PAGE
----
One would therefore have expected that it would have dealt first and foremost with the huge amount of state resources spend on the state president’s private residence. This credibility and integrity of the highest office of the land is in serious jeopardy and a clear and honest pronouncement and a willingness to accept accountability could have avoided the embarrassing state of affairs at the opening of parliament recently.

Another great concern is the decaying state of the South African economy. Fortunately some issues in this regard were comprehensively addressed, but at a symptomatic level.

The merit of the nine point economic plan and actions aimed at resolving the energy challenge, revitalizing agriculture and the agro-processing value chain, advancing beneficiation or adding value to our mineral wealth, more effective implementation of a higher impact Industrial Policy Action Plan, encouraging private sector investment, moderating workplace conflict, unlocking the potential of SMMEs, cooperatives, township and rural enterprises, state reform and boosting the role of state owned companies, infrastructure and broadband roll out, water, sanitation and transport infrastructure as well as operation Phakisa aimed at growing the ocean economy and other sectors cannot be disputed.

However these are ‘shallow water’ issues that will come up year after in some form or another to be promoted as the panacea for the economic challenges we face. However it does not address the fundamental issues that relates to the balance of annual produce and consumption which is instrumental in terms of bringing about economic prosperity or decay and the undergirding ideology that drives it.

In this regard Adam Smith in his book ‘Wealth of  Nations’ wrote this invaluable truth more than a century ago: ‘If the exchangeable value of the annual produce exceeds that of the annual consumption, the capital of the society must annually increase in proportion to the excess. The society in this case lives within its revenue, and that what is annually saved out of its revenue, is naturally added to its capital, and employed so as to increase still further the annual produce. If the exchangeable value of the annual produce, on the contrary, falls short of the annual consumption, the capital of society must annually decay in proportion to this deficiency. The expense of the society in this case exceeds its revenue, and necessarily encroaches upon its capital. Its capital, therefore, must necessarily decay, and together with it, the exchangeable value of the annual produce of its industry.’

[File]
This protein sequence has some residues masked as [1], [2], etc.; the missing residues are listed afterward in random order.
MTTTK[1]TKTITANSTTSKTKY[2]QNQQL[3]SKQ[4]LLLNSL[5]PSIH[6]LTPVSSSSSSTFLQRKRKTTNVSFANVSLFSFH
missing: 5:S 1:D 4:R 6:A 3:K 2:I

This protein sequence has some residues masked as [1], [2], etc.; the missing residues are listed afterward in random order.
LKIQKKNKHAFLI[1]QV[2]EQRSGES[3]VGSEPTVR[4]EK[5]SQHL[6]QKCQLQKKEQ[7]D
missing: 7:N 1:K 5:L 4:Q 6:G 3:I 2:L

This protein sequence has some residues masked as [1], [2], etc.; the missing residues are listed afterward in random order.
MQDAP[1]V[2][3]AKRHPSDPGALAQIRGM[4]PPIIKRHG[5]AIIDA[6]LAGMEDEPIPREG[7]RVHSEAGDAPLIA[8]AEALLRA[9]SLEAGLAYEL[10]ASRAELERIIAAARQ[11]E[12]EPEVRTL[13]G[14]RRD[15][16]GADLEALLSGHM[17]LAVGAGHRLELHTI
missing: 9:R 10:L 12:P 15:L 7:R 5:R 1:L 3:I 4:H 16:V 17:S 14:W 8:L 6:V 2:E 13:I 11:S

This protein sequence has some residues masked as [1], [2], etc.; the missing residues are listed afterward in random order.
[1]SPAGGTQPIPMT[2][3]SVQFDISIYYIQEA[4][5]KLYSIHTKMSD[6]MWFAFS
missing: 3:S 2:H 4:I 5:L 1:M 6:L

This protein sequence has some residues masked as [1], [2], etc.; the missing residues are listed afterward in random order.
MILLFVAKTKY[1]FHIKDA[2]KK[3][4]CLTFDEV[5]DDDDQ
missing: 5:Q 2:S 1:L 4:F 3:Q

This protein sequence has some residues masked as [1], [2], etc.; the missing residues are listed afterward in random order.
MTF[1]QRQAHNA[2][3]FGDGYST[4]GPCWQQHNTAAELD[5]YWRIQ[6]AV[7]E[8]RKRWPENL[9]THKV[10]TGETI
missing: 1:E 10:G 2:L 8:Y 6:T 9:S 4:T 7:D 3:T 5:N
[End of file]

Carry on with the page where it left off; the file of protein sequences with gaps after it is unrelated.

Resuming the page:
Indeed a ‘deep water’ economic truth that requires much deeper thought and engagement and ultimately choosing as a nation the most pragmatic economic and political ideology. We are indeed at a cross road given the current forecasted GDP growth of 1.4%, the low return by state owned enterprises on assets, the continuous call for more and more tax payers’ money to bail them out, high unemployment, attracting capital inflows and real investment, state debt, infrastructure and service roll-out as well as our budget and current account deficit.

A choice therefore has to be made. Between frolicking in the shallow water or swimming in the deep sea. Between hooliganism and self-enrichment or setting an example and fulfilling the needs of civil society. Between honest, caring and visionary political and business leadership or perpetuating corruption and self-enrichment.

Between creating a pro-business policy environment or fostering anti-business sentiments. Between building sandcastles to be washed away when the tide rolls in or building infrastructure conducive for people and economic development. Between increasing South Africa’s annual produce through the employment of our own as well as foreign capital or irresponsible consumption, capital decay and debt.

Ultimately it boils down to the ‘shallow water’ stuff  - rigid ideologism, radicalism and racial division versus the ‘deep water’ stuff - flexible pragmatism, innovation and social cohesion. The choice is simple.